Although I liked seeing Nadia raid the gangs’ warehouses in order to rescue her mother and other women who were held there as slaves, I wondered if it was something the single mom of an eighteen month old would take on. Had something happened to Nadia only her half-sister Kara would have been left to raise her son.

The premise behind The Associates struck me as cheesy. At one point Zelda, who is a member of The Associates, defines the organization this way: “The Associates were a private force for good—however the hell she and Dax cared to define good.” I had to roll my eyes a little when I read that because I just can’t imagine a real life private organization with that kind of mission statement.

I’m also of two minds about the gangster milieu. I liked the way that was woven into Nadia’s backstory and into her goal of finding her mother, but Hangman, the gang Thorne infiltrated, wasn’t nearly as interesting to me. There were times I got tired of reading about the gang. Jerrod was too evil a villain, but I did like a couple of the other Hangmen, Miguel and Skooge. I also liked Richard, Nadia’s friend — for once the gay best friend was portrayed with some freshness.

This book was a very fast read and I give it some points for that. But while I didn’t mind spending $2.99 on it, it didn’t leave me with a desire to read the other books in the series. For me this one is a C+.

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REVIEW:  Love Left Behind by S.H. Kolee

REVIEW: Love Left Behind by S.H. Kolee

Dear Ms. Kolee:

I’d recommend this book to a specific reader. First, the reader must not mind a super creepy, possessive hero. Second, the reader must not mind a little heroine uncertainty. Third, the reader must like a lot of agnst. If any of those elements doesn’t appeal to a reader, then I wouldn’t recommend this book but as a high emotion, erotic romance, I think this story succeeds where a lot have failed for me in the past.

Love Left Behind by S.H. KoleeEmma Mills is nearing the day of her wedding to her high school sweetheart when she realizes that marrying him would be one of the biggest mistakes of her life.  Their life together is one of boring comfort and the more Emma analyzed it, the more she realized how little that they had in common.  She calls off the wedding, much to the dismay of every one in her life and moves to New York to start anew. She moves in with a family friend, Claire who is an aspiring actress.  Claire’s small circle of friends includes Jackson Reynard, a personal trainer and  actor.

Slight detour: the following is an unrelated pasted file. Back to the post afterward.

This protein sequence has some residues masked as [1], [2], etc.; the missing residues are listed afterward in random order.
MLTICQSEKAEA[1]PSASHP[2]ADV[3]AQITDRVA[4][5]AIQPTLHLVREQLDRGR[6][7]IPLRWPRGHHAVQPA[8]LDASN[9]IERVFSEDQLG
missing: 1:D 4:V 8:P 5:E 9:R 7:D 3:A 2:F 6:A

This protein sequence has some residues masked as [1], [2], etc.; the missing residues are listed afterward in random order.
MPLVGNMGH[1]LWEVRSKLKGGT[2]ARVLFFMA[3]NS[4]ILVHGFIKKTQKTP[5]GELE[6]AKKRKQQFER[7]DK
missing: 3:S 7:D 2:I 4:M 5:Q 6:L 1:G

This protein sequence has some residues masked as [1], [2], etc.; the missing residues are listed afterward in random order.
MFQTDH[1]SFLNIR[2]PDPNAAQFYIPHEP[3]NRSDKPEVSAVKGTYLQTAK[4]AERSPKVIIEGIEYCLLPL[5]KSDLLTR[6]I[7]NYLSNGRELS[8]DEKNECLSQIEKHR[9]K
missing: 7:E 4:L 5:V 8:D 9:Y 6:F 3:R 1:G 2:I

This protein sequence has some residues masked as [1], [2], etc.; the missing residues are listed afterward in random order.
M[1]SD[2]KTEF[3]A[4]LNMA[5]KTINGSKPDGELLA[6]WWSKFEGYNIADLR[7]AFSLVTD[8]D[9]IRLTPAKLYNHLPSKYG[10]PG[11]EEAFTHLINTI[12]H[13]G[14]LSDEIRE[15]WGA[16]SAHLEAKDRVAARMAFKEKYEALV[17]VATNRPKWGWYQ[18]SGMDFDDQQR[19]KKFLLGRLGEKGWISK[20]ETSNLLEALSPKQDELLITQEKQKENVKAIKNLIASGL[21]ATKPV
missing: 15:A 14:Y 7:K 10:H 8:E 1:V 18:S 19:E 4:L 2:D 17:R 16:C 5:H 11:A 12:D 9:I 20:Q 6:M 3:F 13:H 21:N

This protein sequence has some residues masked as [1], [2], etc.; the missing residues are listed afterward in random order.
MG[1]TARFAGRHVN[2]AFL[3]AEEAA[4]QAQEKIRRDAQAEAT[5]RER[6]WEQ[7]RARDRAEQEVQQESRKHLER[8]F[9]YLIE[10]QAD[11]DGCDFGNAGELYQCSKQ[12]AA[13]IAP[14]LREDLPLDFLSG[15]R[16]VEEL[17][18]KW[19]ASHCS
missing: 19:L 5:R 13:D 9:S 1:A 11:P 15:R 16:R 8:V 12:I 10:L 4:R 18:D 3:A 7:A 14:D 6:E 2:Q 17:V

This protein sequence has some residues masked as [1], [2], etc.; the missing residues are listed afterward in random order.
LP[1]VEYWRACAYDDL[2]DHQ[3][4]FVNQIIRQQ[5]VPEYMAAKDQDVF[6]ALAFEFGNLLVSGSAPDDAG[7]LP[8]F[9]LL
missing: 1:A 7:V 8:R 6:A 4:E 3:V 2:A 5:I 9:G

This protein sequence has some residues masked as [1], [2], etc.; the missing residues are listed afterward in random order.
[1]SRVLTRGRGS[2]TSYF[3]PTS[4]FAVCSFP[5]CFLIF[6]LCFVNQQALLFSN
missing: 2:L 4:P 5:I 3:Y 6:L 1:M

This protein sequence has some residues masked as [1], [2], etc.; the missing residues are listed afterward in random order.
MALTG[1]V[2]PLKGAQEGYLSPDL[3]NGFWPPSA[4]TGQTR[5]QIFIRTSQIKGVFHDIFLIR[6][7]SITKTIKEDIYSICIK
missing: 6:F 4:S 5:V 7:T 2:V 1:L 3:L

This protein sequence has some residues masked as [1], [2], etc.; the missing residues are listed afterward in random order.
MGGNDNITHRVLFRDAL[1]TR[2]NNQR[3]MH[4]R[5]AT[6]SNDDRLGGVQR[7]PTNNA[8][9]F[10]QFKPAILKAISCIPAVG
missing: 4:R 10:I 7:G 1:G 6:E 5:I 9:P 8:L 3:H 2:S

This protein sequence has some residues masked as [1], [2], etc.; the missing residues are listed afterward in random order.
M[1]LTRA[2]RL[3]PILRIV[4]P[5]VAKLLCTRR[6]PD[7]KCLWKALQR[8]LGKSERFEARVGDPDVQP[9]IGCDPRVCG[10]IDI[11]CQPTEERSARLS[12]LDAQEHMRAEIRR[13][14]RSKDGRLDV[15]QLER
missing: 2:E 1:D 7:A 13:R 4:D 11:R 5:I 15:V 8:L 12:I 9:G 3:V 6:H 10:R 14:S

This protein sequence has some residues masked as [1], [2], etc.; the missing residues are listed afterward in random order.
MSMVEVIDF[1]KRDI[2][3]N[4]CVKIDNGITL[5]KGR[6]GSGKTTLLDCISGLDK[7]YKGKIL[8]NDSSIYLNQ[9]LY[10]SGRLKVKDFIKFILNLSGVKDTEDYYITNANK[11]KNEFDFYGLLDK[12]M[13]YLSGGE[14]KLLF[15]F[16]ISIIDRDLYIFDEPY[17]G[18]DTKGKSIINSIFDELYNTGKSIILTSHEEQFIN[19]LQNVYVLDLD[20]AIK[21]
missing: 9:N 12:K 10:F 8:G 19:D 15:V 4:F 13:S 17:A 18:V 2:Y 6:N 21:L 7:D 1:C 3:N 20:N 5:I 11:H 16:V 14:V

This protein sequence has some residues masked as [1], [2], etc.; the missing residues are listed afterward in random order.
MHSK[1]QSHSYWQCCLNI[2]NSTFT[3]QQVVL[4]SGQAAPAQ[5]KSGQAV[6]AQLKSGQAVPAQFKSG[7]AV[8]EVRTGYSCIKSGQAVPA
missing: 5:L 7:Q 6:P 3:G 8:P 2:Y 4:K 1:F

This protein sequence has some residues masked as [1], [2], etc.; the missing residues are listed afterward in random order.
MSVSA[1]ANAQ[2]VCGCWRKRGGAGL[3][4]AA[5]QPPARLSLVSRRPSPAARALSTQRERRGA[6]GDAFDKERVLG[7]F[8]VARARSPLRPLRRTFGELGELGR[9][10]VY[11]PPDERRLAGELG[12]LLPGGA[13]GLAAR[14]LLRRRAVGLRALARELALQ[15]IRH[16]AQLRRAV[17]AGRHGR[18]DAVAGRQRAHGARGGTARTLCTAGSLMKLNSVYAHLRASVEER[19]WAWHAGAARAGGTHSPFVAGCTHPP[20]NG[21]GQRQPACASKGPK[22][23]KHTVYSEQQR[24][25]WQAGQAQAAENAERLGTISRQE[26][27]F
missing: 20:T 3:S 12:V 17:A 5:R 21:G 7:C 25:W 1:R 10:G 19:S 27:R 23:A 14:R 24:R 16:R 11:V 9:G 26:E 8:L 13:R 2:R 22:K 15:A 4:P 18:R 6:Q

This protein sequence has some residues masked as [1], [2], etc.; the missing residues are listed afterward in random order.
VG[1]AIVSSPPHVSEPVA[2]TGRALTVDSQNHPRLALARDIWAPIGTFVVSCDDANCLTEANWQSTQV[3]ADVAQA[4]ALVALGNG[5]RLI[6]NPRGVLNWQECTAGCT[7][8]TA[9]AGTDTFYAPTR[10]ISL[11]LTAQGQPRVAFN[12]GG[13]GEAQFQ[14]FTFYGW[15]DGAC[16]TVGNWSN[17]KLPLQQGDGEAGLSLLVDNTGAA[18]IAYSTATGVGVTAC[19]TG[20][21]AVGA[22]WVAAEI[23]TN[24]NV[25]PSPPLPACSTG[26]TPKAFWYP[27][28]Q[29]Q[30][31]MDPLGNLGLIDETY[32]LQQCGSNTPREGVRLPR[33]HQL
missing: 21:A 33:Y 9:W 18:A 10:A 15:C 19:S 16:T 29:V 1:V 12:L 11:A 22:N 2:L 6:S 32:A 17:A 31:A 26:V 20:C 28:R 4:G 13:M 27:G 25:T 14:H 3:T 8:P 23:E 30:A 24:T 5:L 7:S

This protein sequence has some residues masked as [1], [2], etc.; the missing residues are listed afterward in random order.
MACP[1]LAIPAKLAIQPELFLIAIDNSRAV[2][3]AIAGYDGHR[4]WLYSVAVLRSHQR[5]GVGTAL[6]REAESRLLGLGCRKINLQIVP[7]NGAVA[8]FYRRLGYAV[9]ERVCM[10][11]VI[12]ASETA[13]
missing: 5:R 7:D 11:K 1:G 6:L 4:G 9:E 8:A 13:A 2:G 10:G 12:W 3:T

Jackson pursues Emma and she succumbs fairly quickly.  The story is told in essentially two parts. The initial romance between Emma and Jake separated by the breakup and their reconciliation five years later.  When Jackson re-enters Emma’s life, he is a major movie star.  As Emma muses, it is hard to avoid an ex lover when his face is plastered on tabloid magazines you are forced to star at in the checkout aisle.  Jackson as the movie star was fairly believable (more so that Tina Reber’s Love Unscripted)

What’s creepy about the hero? From the beginning Jackson invades Emma’s personal space. For instance, he invites her to his gym and during their training sessions continually touches her to move her into various exercise positions which would be totally inappropriate. But Jackson gets creepier and more possessive in the second half of the book.  There is at least one scene in which I kind of drew back from the story because I was a bit afraid of Jake. Yet there is something magnetic about his jealous possessiveness.  Even in this first person narrated story you know that he wants Emma more than he wants to breathe.

What about the heroine? I actually liked Emma quite a bit. She was slow to come to decisions in her life – like she took 10 years to figure out that her relationship with Sean was a non starter. When Sean re-enters her life, the decisions she makes regarding him that affect her and Jackson’s life are frustrating but I will say that guilt is a very powerful motivator and I understood the Emma’s motivations even if I didn’t agree with the choices she made.  More importantly, though, she was making decisions.

From an objective standpoint, the relationship depicts an unhealthy obsession at least by Jackson for Emma.  Within the story, I felt it worked. Emma wanted Jackson as much as he wanted her. His sickness for her was returned and the intensity of the emotions won me over.

The driving force of the book is Emma and  Jackson’s relationship that is marred by Jackson’s lack of understanding, Emma’s guilt, and then a major misunderstanding.  They don’t change over the course of the book unless you read Jake as becoming more possessive and more obsessed with Emma because he has lost her once.  Their relationship is over the top, but I appreciate a sense of exaggeration in stories.  It’s not a book I’d recommend to everyone but if the elements I mentioned in the first paragraph aren’t a deterrent, it might be satisfying.  One thing that kind of ruined my reading experience was the choose your own adventure epilogue.  C+

Best regards,